Brookes’ Universal Gazetteer, page 583
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PAT    xc2xa383    PAT

ufacture of considerable extent for speedily
oleaching cotton and linen cloth.

Passyunk,a township of Philadelphia Co. Pa. ad-
oining the city.

Pasto, or St. Juan de Pasto, a town of New
Granada, capital of a district of its name, seated
in a valley, 120 m. N. by E. of Quito. Long. 76.

55. W., lat. 1. 50. N.

Pastrana,a town of Spain, in New Castile, 32 m.
E. of Madrid.

Patagonia, a country in the most southern part
of S. America, bounded on the N. by Buenos
Ayres.and extending 1,100 m. on the eastern coast,
from Rio de la Plata to the straits of Magellan.
This country has no timber in the S. parts,
though the N. contains an immense quantity, and
numerous flocks of cattle. The E. coast is gen-
erally low. The natives are tall, stout, and well
made, some of them six feet live inches in height;
but their hands and feet are remarkably small.
Their colour is a kind of bronze. They have no
other clothing than skins, which they wear with
the hair inward, and a little apron of leather.
Here is found tne tougon or American ostrich,
the largest bird of the western continent, being
6 feet high. The Patagonians hunt


them on horseback and kill them with clubs. The
principal harbour is that of Port St. Julian.

Paiak, a town of Hungary, with a protestant
college, situate on the Latoreza, 25 in. S. S. E.
of Cassovia.


Patana, a city and district of Mysore. See

Patani. a town on the N. E. coast of the pen-
insula of Malaya, capital of a district of the same
name, with a well defended harbour. The inhab-
itants have some trade with the Chinese. 300 in.
N. by W. of Malacca. Long. 100. 50. E., lat.
7. o.'N.

Patapsco, a river of Maryland flowing S. E. in-
to the Chesapeak. It forms the harbour of Balti-

Pa-tay, a town of France, department of Loiret,
where the English were defeated, in 1429, by Jo-
an of Arc. 15 m. N. W. of Orleans.

Patchouge, p.v. Suffolk Co. N. Y. on Long-

Paterno, a town of Sicily, in Val di Demona,
built on the ruins of Fybla, so celebrated for its
honev- 15 m- W. of Catania.

Paterson, ph. Essex Co. N. J. on the Passaic.
Pop. 7.331. It is situated just below the falls of
the river, and has recently grown into importance
by its manufactures. There are 17 cotton facto-
ries, running 30,000 spindles ; and consuming an-
2,000?000 pounds of cotton ; a manufacture
of sail cloth with 1,600 spindles and consuming
yearly 600,000 pounds of flax ; a slitting and roll-
ing mill working annually 896,000 pounds of iron;

nail factories making yearly more than 850,006
pounds of nails; besides iron and brass founderies
and manufactures of machinery. The capital era
ployed is more than
1,000,000 dollars.

PatesciUe, p.v. Breckenridge. Co. Ken.

Patluad, a town of Scotland, in Fifeshire, 2 m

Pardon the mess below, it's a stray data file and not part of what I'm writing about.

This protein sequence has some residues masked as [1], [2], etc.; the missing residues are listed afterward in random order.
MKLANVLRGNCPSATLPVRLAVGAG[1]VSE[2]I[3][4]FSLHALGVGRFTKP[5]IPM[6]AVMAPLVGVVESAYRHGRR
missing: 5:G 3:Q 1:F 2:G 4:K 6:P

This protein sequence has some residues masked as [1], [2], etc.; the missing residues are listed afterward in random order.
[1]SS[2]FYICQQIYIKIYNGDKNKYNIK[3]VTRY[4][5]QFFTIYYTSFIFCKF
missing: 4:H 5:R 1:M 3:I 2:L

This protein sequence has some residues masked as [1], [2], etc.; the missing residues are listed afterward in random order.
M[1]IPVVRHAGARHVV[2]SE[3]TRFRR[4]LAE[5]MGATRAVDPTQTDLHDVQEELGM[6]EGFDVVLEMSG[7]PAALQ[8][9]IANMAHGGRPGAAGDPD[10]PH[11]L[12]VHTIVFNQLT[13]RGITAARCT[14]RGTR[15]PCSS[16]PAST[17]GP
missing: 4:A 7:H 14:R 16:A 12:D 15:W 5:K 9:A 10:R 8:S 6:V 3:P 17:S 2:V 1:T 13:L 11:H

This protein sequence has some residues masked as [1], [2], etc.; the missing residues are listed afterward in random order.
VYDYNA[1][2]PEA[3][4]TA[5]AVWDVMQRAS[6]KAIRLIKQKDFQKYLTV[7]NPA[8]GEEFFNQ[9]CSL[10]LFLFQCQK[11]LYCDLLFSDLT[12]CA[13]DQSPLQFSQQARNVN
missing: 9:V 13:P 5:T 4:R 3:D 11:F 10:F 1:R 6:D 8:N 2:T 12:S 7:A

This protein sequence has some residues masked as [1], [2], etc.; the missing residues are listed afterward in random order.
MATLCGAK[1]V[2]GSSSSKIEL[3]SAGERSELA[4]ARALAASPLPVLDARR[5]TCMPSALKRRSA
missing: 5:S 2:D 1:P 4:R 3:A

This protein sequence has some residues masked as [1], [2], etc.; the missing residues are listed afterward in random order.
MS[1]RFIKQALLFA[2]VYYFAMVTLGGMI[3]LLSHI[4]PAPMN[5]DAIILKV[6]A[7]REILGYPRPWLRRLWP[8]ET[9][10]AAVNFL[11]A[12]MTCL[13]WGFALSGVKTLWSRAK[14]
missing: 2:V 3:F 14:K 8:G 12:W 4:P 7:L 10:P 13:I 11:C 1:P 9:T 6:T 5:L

W. of Dysnart, long famous for its manufacture
of nails, and now including different branches of
weaving woolen and linen.

Patinos, or Patinos, an island in the Grecian
Archipelago, lying 26 m. S. of the Isle of Samos,
famous for being the place where St. John wrote
the Apocalypse. It is 25 m An circumference,
but produces very little, only a few valleys being
capable of cultivation; partridges, rabbits,quails,
turtles, pigeons, and snipes abound. In the
midst of the island rises a mountain, terminated
by the convent of St. John, the abbot of which
is the prince of the country. The hermitage o:
the Apocalypse is situate on the side of the
mountain between the convent and the port of
Scala. It leads to the church of the Apocalypse,
which is built against a grotto in a rock, point-
ed out as the asylum of St. John, during his ex-
ile. The inhabitants are phiefly sailors or ship-
builders ; and have some trade in cotton, and
stockings of their manufacture. Long. 26. 24.
E., lat. 37. 24. N.

Patna, a city of Hindoostan, capital of Bahar.
seated on the right bank of the Ganges, opposite
the influx of the Gunduck, and fortified with a
wall and citadel. In the citadel were confined
the British prisoners taken in 1764, by Meer Cos-
sim, nabob of Bengal, by whose order they were
brutally massacred. This occasioned the storm-
ing ofthe city since which period it has acknowl-
edged the British sway, and is the residence of
the provincial courts, &e. The buildings are high
but the streets are narrow. It is a place of con-
siderable trade. 320 m. N. W. of Calcutta. Long.
85. 10. E., lat. 24. 35. N.

Patras, a sea-port of Greece, in the Morea, and
a bishop’s see. The Jews, who are one-third of
the inhabitants, have 4 synagogues, and there are
several handsome Greek churches. The princi-
pal articles of trade are silk, leather, honey, man-
na, pomegranates, citrons, and oranges. It is
seated on the side ofa hill, near the entrance of
the *ulf of Lepanto, 14 m. S. W. of Lepanto.
Long. 21. 45. E., lat. 38. 17. N.

Patri, a town of Naples, in Terra di Lavoro,
situate near a lake of the same name, 13 m. N.
W. of Naples.

Patrica, a town of the papal states, in Campag-
na di Roma, 13 m. S. of Rome.

Patrick, a county in the E. district of Virginia.
Pop. 7,303. The Court House is 270 m. S. W.

Patrickville, p.v. Craven Co. N. C.

Patrimony of St. Peter, a province of Italy, in
the papal states, 43 m. long and 30 broad, bound-
ed N. by Orvieto, E. by Umbria and Sabina, S,
by Campagna di Roma, and S. W. by the sea.
It was granted by the emperor Constantine, to
support a church he had built in honour of St. Pe-
ter, and for the use of a bishop of Rome. The
country is fertile in corn and fruit, and produces
much alum.

Patrington, a town in E. Yorkshire, Eng. Here
the Roman road from the Piets’ wall ended ;. seat-
ed near the mouth of the Humber, 18 m. E. S fi.
of Hull and 188 N. of London.

Patschkau, a town of Prussian Silesia, on tne
river Neisse, 13 m. W. of Neisse

.*111 imp luiimppi


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